The government yesterday indicated it may pursue litigation against the country's former president Rafael Correa and members of his administration for spending US$10 million on a PR campaign to manipulate international opinion about the dispute with Chevron, including through payments to celebrities such as Mia Farrow and Danny Glover to back a campaign called “The dirty hand of Chevron”.

The long-running dispute has its origins in an Amazon oil concession that Texaco operated between 1964 and 1992 as a minority partner with state-owned Petroecuador. Chevron never operated in Ecuador and only acquired Texaco in 2001.

A group of indigenous Ecuadorean plaintiffs originally sued Texaco in New York in 1993 without success before turning to the Lago Agrio court. They eventually won a judgment in 2011 holding Chevron responsible for environmental pollution. The judgment – originally for US$18 billion but later reduced – was upheld by the country’s higher courts.

Chevron filed its BIT case in 2009, later adding the claim for denial of justice. The tribunal has already issued a series of orders and partial awards that have been largely in Chevron’s favour on various issues. Ecuador is still pursuing a challenge against those awards before the Dutch Supreme Court.

In 2014, Chevron obtained a ruling from the US District Court for the Southern District of New York concluding that the Lago Agrio judgment was the product of fraud and unenforceable in the US. It concluded that the Lago Agrio plaintiffs’ lead US counsel Steven Donziger and others had violated the US anti-racketeering statute RICO and committed bribery, extortion, money laundering, witness tampering and obstruction of justice.

In today’s award, the BIT tribunal found that Judge Zambrano had engaged in “corrupt conduct” that was “grossly improper by any moral, professional and legal standards”. It said Zambrano’s testimony in the RICO litigation – where he had denied the ghostwriting allegations – was “incredible” and “unreliable”.

It found that the Lago Agrio plaintiffs’ representatives had held inappropriate private meetings with several judges who had presided over the litigation; blackmailed a judge; bribed a court-appointed expert; and ghostwritten an expert report that formed part of the basis for the US$9.5 billion judgment. They were also found to have colluded with local prosecutors to bring criminal proceedings against Texaco’s local lawyers in Ecuador.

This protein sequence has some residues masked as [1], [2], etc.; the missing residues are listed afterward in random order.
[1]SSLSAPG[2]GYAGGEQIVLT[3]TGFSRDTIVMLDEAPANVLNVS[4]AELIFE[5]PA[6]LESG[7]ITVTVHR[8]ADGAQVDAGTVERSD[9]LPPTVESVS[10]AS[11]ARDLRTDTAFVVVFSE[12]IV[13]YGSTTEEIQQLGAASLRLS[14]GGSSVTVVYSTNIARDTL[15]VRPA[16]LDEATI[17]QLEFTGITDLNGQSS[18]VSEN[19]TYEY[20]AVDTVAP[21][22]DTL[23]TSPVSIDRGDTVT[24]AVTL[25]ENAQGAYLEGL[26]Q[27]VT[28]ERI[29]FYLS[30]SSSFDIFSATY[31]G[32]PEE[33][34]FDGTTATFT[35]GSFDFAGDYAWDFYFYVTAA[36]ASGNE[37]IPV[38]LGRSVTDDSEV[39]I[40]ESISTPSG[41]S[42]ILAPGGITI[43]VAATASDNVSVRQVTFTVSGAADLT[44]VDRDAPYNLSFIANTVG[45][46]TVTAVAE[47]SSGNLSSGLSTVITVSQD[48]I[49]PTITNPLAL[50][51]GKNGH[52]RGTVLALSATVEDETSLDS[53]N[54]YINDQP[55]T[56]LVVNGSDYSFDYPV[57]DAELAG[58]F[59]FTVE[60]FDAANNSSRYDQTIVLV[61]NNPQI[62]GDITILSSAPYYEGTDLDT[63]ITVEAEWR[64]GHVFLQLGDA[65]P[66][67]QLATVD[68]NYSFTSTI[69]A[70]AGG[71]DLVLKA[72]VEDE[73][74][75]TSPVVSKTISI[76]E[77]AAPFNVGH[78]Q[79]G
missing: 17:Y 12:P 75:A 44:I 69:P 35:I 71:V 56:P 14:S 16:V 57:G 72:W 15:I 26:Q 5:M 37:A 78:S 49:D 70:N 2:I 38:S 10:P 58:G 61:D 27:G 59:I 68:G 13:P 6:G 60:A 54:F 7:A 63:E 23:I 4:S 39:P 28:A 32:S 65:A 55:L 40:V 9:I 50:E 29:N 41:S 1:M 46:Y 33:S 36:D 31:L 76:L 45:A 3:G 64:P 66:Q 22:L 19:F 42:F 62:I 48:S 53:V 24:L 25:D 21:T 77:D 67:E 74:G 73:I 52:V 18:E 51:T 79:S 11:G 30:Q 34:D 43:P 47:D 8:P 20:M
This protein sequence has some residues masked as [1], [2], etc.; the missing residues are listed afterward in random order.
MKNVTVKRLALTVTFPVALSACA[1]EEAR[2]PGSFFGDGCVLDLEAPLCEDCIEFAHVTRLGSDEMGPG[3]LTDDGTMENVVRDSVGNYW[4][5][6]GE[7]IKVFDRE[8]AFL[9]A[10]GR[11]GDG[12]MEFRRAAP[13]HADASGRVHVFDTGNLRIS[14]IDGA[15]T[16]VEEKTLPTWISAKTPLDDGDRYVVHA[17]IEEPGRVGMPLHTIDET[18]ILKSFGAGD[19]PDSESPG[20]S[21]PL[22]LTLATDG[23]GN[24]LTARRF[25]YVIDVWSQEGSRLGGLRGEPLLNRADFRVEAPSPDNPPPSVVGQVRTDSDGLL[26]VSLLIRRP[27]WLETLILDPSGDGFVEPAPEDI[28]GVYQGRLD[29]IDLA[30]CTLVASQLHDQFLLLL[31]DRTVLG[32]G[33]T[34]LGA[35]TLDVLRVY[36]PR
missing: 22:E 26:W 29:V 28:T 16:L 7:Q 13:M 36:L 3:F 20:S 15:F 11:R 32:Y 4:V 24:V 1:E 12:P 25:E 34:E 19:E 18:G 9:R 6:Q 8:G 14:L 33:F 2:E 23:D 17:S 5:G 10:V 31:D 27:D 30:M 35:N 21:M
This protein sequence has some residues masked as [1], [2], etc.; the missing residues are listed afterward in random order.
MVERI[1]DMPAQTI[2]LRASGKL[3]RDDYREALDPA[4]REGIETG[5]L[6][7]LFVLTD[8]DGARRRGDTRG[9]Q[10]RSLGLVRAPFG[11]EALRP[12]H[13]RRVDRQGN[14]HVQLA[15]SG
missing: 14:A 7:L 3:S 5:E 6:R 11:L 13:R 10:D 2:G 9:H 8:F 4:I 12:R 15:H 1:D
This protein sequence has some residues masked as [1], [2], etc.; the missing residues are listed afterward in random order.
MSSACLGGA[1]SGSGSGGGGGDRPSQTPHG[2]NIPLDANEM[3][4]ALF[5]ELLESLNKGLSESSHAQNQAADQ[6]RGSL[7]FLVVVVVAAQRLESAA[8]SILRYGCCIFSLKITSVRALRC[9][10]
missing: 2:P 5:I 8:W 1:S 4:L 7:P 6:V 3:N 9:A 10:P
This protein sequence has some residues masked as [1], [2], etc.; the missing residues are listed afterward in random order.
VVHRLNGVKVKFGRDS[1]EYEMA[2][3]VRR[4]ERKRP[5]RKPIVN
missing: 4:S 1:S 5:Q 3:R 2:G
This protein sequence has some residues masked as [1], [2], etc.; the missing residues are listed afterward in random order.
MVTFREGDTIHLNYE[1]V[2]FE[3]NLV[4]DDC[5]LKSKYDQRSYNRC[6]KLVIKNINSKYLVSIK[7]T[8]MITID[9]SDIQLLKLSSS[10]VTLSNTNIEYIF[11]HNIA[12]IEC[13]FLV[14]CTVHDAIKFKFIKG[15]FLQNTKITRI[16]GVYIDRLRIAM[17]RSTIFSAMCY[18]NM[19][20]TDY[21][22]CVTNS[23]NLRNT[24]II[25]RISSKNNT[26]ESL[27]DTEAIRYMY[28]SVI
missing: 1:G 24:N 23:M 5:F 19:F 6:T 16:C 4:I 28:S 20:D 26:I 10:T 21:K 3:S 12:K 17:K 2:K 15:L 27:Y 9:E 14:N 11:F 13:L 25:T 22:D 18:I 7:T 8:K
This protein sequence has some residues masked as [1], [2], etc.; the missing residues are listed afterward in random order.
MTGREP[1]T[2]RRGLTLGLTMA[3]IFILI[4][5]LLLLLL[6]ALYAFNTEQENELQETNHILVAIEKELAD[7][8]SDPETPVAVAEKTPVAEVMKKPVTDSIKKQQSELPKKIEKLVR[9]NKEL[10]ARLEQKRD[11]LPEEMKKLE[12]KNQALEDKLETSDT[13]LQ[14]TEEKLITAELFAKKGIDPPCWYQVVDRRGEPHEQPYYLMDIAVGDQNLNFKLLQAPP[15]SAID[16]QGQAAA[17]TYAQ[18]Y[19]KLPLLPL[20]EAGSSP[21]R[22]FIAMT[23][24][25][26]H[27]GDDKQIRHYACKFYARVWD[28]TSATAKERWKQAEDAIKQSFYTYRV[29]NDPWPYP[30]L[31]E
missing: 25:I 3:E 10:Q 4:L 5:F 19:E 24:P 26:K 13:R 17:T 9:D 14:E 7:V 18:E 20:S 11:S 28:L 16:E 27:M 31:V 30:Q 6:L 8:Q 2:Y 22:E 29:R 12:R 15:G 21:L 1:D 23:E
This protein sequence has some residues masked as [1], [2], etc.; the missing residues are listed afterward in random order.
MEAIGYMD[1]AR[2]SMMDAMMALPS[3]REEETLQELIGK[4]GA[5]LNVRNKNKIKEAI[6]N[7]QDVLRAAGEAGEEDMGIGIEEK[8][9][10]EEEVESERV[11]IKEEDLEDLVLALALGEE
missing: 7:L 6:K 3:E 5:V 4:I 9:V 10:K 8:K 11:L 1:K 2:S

The tribunal further found that Ecuador had received US$22.67 billion (more than 97%) of revenues generated by the Petroecuador-Texaco concession and that Texaco had spent US$40 million on environmental remediation and community development under its various settlement and release agreements with the government. There was no “cogent evidence” that Texaco had violated those agreements, it said.

The Lago Agrio plaintiffs have not sought to enforce their judgment in the US. Their efforts to do so in other parts of the world have so far failed. A Canadian court denied enforcement against Chevron’s Canadian subsidiary last year, with the ruling upheld in May this year. In Argentina, enforcement was denied last October and again in July this year. Brazil’s Superior Court of Justice rejected an enforcement petition last November.

In 2015, Gibraltar’s Supreme Court issued a US$28 million judgment against Amazonia Recovery, a company set up by the plaintiffs’ attorneys to receive and distribute the proceeds of the Lago Agrio judgment. It issued another ruling against the directors of Amazonia and others, requiring them to pay US$38 million in damages to Chevron.

In the UNCITRAL arbitration

Chevron Corporation and Texaco Petroleum Company v The Republic of Ecuador (PCA Case No. 2009-23)


  • VV Veeder QC (UK) (president)
  • Horacio Grigera Naón (Argentina) (appointed by Chevron)
  • Vaughan Lowe QC (UK) (appointed by Ecuador)

Counsel to Chevron Corporation and Texaco Petroleum Company

  • In-house counsel Hewitt Pate, Ricardo Reis Veiga, Jose Martin and Andrés Romero of Chevron Corporation
  • King & Spalding

Partners Doak Bishop, Tracie Renfroe, Wade Coriell, Carol Wood and Elizabeth Silbert with counsel David Weiss and associates Sara McBrearty, Eldy Quintanilla Roché and Ginny Castelan in Houston; partners Ed Kehoe and Caline Mouwad, counsel Isabel Fernández de la Cuesta and associate Jessica Beess und Chrostin in New York; partners Brian White and counsel Amelia Magee in Atlanta; and associate Anisha Sud in Singapore

  • Three Crowns (from September 2014)

Partners Jan Paulsson and Luke Sobota

  • James Crawford SC of Matrix Chambers (until September 2014)

Counsel to Ecuador

  • Attorney general Diego García Carrión (until February 2018), acting attorney general Rafael Parreño Nava (until August 2018) and attorney general Íñigo Salvador Crespo (from August 2018); former director of international affairs and arbitration Blanca Gómez de la Torre (until August 2018) and the new director of international affairs and arbitration Claudia Salgado Levy; and Christel Gaibor, Luis Felipe Aguilar, Daniela Palacios, Maria Teresa Borja, Xavier Rubio and Macarena Bahamonde
  • Winston & Strawn

Partners Eric Bloom, Nicole Silver* and Tomás Leonard* with associates Eric Goldstein, Carolina Romero Acevedo and Kathy Ames Valdivieso in DC, partner Ricardo Ugarte in Chicago, and Nassim Hooshmandnia in Hong Kong

*both no longer with firm

  • Professor Pierre Mayer 
  • Dechert

Partners Eduardo Silva Romero, José Manuel García Represa and senior associate Audrey Caminades in Paris with international counsel Alvaro Galindo in Washington, DC (from December 2014)

  • Zachary Douglas and Luis Gonzalez Garcia of Matrix Chambers (until November 2014)
  • David Agnor Rapaport & Skalny

Partner Gregory Ewing** in Maryland

** Stayed on the case after leaving Winston & Strawn in October 2016

This article was originally published in Global Arbitration Review 

Fuente Original